The Lord of the Rings author was stationed in Staffordshire during the World War I, before and after fighting in the Battle of the Somme.
The main aim of the campaign, promoting the exhibition about his time in Staffordshire, where he wrote some of his first prose, was to exploit the literary links of one of Britain’s best-known writers with the local area.
The JRR Tolkien in Staffordshire exhibition includes rare photographs and copies of original sketches by the author – not seen in the county since they left with him in 1918 – specially loaned by The Tolkien Estate and Bodleian Library.
It was launched in March 2016, as part of Staffordshire County Council’s Great War commemorations.
Key audiences included people living in the county, with an emphasis on school children, as well as Tolkien fans and scholars.
The comms strategy focused on exploiting internal channels at libraries, archives and museums, along with proactive media-relations work that has resulted in newspaper, online and radio coverage throughout Staffordshire and the wider West Midlands.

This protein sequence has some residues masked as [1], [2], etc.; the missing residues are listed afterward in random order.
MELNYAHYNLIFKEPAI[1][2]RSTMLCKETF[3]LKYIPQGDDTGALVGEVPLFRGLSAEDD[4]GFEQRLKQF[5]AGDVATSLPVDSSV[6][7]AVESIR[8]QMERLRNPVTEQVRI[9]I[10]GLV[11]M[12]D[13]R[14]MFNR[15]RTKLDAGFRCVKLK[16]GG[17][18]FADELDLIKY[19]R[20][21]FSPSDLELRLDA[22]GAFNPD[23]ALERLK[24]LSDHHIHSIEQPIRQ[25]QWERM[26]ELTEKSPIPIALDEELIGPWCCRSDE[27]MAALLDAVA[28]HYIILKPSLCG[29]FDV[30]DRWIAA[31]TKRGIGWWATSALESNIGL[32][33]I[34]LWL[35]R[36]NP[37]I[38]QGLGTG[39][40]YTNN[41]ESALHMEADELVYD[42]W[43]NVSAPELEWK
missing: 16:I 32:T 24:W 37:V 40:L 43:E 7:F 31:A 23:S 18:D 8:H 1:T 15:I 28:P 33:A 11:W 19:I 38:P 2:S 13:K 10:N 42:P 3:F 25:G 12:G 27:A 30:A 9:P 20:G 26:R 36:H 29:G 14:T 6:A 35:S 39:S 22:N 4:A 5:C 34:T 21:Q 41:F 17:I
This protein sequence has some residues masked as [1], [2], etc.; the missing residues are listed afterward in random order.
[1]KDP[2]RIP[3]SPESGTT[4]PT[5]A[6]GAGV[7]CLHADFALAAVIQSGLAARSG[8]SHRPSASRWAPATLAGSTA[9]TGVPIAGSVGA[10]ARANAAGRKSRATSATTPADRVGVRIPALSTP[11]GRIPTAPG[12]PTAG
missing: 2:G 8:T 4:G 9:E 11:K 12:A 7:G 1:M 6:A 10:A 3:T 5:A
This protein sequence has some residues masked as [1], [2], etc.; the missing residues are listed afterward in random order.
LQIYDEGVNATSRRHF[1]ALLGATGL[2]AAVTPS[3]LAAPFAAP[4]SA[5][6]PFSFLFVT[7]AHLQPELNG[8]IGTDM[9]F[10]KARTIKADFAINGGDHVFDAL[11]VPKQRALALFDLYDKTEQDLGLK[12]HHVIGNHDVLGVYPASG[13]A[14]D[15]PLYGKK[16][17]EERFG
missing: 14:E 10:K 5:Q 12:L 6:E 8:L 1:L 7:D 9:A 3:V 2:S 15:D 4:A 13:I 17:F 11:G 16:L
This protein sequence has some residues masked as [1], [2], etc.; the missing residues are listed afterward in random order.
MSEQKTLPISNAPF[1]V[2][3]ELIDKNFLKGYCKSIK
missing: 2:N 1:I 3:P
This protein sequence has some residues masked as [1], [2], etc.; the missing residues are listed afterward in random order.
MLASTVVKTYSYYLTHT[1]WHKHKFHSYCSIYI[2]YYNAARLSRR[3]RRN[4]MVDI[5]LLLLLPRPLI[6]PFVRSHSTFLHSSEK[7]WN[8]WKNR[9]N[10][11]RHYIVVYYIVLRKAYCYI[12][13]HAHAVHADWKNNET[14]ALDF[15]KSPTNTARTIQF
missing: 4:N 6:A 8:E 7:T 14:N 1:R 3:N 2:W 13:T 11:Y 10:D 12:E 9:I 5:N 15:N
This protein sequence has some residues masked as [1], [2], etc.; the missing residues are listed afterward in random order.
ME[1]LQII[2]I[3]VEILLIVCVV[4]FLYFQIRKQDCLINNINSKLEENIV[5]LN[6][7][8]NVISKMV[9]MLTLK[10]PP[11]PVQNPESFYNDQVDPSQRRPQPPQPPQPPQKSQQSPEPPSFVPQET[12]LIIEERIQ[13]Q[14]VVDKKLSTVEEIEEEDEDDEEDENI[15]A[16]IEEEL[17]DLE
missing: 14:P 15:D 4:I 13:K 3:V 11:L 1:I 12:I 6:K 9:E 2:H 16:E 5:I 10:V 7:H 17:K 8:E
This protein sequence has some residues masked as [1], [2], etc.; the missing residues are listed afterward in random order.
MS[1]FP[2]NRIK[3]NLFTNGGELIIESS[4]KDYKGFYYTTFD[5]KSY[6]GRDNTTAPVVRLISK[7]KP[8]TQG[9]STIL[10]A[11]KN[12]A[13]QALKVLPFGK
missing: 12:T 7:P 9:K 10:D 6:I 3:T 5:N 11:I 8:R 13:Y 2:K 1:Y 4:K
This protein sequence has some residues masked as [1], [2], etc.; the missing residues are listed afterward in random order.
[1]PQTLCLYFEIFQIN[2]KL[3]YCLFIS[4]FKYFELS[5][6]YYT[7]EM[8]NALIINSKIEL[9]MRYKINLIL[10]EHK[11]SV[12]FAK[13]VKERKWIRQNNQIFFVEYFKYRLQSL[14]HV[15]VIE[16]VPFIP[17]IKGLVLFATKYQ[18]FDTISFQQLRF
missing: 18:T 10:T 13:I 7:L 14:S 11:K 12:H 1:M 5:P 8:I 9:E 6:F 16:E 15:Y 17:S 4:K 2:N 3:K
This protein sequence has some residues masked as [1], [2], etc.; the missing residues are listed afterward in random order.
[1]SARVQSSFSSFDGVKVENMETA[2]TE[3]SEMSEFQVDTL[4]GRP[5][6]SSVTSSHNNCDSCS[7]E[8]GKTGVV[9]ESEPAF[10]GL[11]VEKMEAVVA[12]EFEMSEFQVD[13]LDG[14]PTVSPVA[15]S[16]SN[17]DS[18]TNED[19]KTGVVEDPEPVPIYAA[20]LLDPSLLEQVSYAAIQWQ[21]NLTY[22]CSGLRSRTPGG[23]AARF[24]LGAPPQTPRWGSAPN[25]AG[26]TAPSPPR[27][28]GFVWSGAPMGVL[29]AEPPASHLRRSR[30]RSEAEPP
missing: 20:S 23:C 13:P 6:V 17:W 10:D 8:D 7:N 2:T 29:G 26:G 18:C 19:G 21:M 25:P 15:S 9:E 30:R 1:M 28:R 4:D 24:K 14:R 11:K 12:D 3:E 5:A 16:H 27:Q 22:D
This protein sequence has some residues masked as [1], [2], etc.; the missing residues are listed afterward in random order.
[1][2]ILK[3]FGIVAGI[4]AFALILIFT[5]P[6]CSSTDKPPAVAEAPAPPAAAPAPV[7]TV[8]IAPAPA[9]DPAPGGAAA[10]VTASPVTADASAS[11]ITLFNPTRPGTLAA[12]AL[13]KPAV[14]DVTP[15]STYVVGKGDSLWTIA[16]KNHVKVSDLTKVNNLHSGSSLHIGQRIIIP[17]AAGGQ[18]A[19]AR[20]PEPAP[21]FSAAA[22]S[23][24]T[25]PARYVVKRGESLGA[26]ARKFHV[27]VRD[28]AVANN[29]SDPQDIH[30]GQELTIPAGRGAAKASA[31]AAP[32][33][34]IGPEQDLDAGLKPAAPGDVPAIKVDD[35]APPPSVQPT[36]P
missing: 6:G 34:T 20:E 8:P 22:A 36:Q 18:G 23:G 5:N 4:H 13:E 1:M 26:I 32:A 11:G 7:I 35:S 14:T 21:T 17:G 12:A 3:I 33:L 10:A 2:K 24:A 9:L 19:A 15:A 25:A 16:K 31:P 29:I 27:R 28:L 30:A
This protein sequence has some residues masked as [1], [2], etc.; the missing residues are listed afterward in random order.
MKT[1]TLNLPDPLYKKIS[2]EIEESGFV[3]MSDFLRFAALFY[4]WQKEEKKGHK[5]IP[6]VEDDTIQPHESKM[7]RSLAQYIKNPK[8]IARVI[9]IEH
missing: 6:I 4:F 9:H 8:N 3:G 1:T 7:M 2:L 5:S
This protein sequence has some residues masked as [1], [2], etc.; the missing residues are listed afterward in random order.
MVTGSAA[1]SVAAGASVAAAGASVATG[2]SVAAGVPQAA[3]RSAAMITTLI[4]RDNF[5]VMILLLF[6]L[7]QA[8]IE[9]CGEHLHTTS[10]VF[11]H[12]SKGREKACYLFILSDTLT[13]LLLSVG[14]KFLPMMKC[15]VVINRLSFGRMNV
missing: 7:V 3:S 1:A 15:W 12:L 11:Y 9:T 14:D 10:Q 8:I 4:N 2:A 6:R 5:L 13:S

The hashtags #Tolkien and #Staffordshire were used across social media, primarily on Facebook and Twitter.
To help ensure consistency of messaging, generic publicity materials were prepared and provided to the various venues hosting the exhibition.
The activity was awarded a CILIP (Chartered Institute of Library and Information Professionals) award in 2017 for marketing excellence.
A YouTube video created last year has helped to maintain interest in the exhibition, which will continue into next year and include an appearance at the Tolkien Conference in Birmingham in August 2019.
Organised by Staffordshire heritage organisation The Haywood Society, the Tolkien exhibition is supported by Staffordshire County Council's libraries and arts service and the Museum of Cannock Chase, and funded by The Heritage Lottery Fund.
Gill Heath, libraries chief at Staffordshire County Council, said: "When we first launched it we had only planned for it to visit nine of our libraries over 12 months, but soon had to extend it to around 20 of our libraries and other venues and I’m thrilled that other venues are in the planning stages so that more people can discover this wonderful exhibition."
She added: "So far, more than 250,000 people have seen the exhibition, which is not only helping to tell the story of Tolkien’s time in Staffordshire but also helping promote Staffordshire and getting more visitors into our libraries, museums and historic rural landscape."
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